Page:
Reaping the benefits of microgrid power

By Kelly Cole, General Manager of Electric Power at Finning
Kelly Cole, General Manager of Electric Power at Finning, discusses the issues businesses must overcome to benefit from microgrids

As we continue through a period of volatility in energy supplies and prices, interest is growing in the benefits that microgrids can offer in parallel – and in some cases instead of – conventional power from the grid. Whilst the concept of a microgrid is nothing new, there is uncertainty over the role they play in the modern energy mix for organisations ranging from heavy industry to schools. Here, Kelly Cole, General Manager of Electric Power at Finning, explains where microgrids fit and discusses the common issues that businesses must often overcome to benefit from them.

There are, unhelpfully, several different interpretations of what constitutes a microgrid so first let’s define exactly what we mean by the term. The definition becoming more commonly accepted as interest grows is that to be classed as a microgrid an energy system must meet two criteria:

  1. It must be entirely self-sufficient and does not need to rely on any other source of power such as a national grid.
  2. It must serve a specific geographic footprint. For example, a manufacturing facility, data centre or hospital.

There are several important benefits from using an energy system of this type. Where high levels of resilience are needed to ensure consistent power, a self-contained microgrid can often be the most effective option given the control an organisation has over what energy is generated, when and how. This might be for remote communities who do not have reliable access to power, or a business where high standards of reliability are key to their operations.

The precise mix of energy sources can be tailored for specific requirements, blending renewables with traditional sources where needed to reduce carbon emissions without compromising supply. Ultimately, these factors mean that it is possible for microgrids to provide a more sustainable and lower cost supply of energy than that which might be obtained through a national grid. Although of course energy from this source can still be used in parallel with a microgrid where required.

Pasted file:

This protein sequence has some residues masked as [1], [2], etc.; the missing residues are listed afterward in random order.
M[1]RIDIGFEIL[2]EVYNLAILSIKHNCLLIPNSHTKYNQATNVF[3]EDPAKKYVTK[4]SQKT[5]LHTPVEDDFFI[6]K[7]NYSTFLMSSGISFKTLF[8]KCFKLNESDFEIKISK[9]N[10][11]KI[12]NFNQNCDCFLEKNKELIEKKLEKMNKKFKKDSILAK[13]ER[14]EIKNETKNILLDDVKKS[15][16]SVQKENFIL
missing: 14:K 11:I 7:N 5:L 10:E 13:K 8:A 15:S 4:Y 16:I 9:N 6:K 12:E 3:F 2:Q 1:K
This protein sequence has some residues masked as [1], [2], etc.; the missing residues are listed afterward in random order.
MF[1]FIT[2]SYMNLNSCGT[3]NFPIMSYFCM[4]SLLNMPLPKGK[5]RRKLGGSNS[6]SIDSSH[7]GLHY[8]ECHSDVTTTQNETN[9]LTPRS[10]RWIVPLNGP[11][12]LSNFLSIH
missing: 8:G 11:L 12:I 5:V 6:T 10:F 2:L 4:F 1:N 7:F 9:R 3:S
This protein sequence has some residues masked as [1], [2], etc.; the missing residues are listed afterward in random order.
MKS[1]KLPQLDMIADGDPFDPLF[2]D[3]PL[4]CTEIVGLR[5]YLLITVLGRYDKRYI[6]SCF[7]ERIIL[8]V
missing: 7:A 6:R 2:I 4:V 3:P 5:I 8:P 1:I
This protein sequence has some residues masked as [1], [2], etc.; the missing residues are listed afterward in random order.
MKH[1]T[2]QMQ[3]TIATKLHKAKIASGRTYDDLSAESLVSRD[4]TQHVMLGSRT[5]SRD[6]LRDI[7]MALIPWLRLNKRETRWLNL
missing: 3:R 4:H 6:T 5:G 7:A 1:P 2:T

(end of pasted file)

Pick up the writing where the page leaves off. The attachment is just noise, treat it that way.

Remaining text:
But as an evolving form of energy generation, there are challenges in how an organisation can ensure they are able to install and benefit from a microgrid design that properly meets their needs. The driver for many of these is the diversity of technology that can potentially be used.

The original microgrids were traditional generators powered by diesel and whilst the concept has expanded to encompass the likes of wind and solar renewables, CHP technology and other fuel sources, generators remain the bedrock of many microgrids. This is due to the sheer reliability of this established technology – whilst renewable sources may provide the bulk of the energy generation, they can be unreliable and require a consistent method to bridge any gaps in power.

Those seeking to design a microgrid need to ensure that they have the correct control system format defined from the outset. Whilst centralised control systems mean that all components in the grid are consolidated into one interface, there are risks with this format in that one failure has the potential to disable the whole system. Therefore, in many cases a distributed control system is selected as despite the potentially higher costs resilience is increased.

There are not yet many industry standards in terms of microgrid design and in some countries navigating relevant regulations can also be a complex task. This makes it important to partner with an organisation that can bring experience in successful microgrid installations elsewhere. With the right partner in place, microgrids can offer a highly reliable, cost-effective and sustainable energy source.

To find out more about the work Finning is doing to drive the energy transition, visit their content hub at FINROCK:


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